ANNAPOLIS -- Private cultivation of oysters could help rebuild the Chesapeake Bay's dwindling oyster stock, but changes in the law are needed to encourage the industry, a legislative committee was told last week.
Three watermen who grow oysters on leased beds said the state should be encouraging more use of aquaculture, the water-based equivalent of farming.
"We need this aquaculture. We need it bad," J.C. Webster, who has a leased bed in the Nanticoke River, said at a hearing before two workgroups of the House Environmental Matters Committee.
"It can work. It is very profitable," Webster said. "If we can all pull together, the oyster industry in the state of Maryland can survive."
The Aquaculture Workgroup and the Oyster Workgroup are both looking for ways the state can help restore the oyster industry in Maryland.
The harvest dropped below one million pounds for the first time last year and is expected to fall even more this year.
Two diseases, MSX and dermo, are destroying oysters in much of the Chesapeake Bay south of the bay bridge, and state officials say the outlook is grim.
Peter Jensen, head of the Tidewater Administration in the Department of Natural Resources, said the state has a policy of supporting aquaculture, but that "there are a lot of limits on what we can do."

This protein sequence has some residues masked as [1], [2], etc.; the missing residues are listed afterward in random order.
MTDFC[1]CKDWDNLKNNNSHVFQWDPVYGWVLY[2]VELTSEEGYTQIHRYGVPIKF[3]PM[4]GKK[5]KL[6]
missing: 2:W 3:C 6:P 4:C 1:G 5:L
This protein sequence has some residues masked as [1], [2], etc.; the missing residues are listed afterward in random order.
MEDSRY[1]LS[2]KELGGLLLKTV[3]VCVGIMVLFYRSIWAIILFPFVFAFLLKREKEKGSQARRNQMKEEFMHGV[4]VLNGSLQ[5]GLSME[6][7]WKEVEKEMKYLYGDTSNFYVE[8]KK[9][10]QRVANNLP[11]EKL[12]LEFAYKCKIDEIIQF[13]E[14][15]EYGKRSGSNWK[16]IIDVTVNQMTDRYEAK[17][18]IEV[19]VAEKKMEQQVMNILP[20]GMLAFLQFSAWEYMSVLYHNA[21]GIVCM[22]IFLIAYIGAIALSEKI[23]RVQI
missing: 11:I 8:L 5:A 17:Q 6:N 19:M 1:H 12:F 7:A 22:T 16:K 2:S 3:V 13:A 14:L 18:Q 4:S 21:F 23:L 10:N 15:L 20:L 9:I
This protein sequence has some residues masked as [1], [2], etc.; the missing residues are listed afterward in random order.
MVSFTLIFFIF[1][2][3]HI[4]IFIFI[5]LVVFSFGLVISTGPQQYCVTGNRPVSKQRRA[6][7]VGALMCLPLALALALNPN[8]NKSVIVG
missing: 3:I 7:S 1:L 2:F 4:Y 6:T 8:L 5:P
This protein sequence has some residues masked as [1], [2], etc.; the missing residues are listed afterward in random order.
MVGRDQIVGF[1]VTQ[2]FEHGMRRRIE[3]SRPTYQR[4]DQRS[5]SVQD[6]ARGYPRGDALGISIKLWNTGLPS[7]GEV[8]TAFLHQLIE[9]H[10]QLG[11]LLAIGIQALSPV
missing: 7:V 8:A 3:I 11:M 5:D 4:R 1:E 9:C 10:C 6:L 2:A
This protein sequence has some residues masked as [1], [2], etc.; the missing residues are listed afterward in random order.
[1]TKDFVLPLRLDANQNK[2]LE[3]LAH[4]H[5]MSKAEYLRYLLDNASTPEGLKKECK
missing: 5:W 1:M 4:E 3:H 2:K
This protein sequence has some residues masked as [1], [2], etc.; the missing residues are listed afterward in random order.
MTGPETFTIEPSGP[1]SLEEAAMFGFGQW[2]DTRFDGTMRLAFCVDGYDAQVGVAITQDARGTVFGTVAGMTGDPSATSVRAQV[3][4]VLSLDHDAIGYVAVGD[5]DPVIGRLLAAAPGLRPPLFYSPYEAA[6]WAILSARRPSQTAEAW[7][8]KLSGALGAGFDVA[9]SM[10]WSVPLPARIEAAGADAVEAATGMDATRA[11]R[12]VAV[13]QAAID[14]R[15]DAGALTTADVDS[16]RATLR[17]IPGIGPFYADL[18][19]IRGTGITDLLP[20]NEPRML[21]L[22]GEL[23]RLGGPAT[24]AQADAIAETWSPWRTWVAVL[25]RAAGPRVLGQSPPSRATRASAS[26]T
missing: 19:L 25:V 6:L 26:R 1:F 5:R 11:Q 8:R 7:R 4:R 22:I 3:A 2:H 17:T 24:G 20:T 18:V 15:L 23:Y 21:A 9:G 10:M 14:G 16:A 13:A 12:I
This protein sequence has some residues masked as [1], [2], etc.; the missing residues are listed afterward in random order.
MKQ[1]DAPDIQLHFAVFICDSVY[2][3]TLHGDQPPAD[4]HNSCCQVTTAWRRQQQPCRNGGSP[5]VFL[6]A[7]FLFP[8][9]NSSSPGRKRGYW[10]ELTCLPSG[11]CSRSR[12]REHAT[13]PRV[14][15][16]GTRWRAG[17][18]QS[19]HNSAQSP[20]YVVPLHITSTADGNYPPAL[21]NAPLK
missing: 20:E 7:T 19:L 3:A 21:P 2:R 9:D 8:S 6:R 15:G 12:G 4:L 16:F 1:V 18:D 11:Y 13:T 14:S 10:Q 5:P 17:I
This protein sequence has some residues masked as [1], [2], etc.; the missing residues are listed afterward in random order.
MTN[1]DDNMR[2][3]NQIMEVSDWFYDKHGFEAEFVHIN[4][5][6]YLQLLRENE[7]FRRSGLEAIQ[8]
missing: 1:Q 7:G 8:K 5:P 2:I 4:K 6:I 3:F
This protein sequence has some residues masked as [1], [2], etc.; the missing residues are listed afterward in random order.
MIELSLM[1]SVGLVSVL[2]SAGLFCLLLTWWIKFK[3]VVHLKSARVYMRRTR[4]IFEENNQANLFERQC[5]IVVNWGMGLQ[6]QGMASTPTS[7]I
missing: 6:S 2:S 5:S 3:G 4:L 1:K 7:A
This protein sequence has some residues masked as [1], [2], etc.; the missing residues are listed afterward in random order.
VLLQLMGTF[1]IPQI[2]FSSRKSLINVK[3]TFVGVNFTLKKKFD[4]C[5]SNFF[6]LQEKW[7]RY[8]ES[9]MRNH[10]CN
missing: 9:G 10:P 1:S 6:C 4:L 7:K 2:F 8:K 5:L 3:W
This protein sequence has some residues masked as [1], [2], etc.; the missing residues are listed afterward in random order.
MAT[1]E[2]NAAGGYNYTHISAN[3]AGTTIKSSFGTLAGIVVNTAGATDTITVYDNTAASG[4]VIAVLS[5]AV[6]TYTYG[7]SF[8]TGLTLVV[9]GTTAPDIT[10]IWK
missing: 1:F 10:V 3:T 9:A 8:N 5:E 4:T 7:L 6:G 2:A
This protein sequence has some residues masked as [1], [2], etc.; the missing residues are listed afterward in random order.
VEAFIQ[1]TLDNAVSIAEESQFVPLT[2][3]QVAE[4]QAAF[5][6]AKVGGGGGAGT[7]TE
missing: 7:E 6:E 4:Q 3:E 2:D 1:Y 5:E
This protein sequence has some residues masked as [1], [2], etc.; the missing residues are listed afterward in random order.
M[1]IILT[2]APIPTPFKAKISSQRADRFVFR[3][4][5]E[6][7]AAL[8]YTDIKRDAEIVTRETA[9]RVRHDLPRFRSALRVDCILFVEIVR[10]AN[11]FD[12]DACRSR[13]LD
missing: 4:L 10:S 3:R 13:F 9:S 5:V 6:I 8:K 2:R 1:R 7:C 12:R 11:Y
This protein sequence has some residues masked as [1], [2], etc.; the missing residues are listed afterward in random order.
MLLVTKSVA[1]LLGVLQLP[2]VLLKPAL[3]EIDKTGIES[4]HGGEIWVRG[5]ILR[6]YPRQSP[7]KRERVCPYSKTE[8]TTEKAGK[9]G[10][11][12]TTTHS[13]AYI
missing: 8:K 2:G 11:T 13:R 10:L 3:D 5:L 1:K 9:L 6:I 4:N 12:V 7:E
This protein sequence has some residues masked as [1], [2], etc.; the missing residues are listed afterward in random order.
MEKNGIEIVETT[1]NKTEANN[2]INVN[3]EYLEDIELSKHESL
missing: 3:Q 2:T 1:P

"We are looking for a signal from the legislature" on how far the state should go to encourage farming of the bay, Jensen said.
Watermen have strenuously opposed extension of aquaculture, and their opposition has played a major role in the decision of the state to adopt strict limits on private use of the bay.
"What they are really against is a huge corporation coming in and dominating the market," Jensen said. "We are participating in the development of an aquaculture plan. We think that's the way to go."
Casey Todd, a seafood packer from Crisfield, said Maryland is losing its oyster markets to Louisiana, which has a mixture of public and private oyster beds, and the West Coast, "which are almost entirely private."
"We manage our oyster industry by restricting the harvest and making it hard to catch them," Todd said.
"I'm not against a public fishery, but you need more of a mixture of public and private," he sai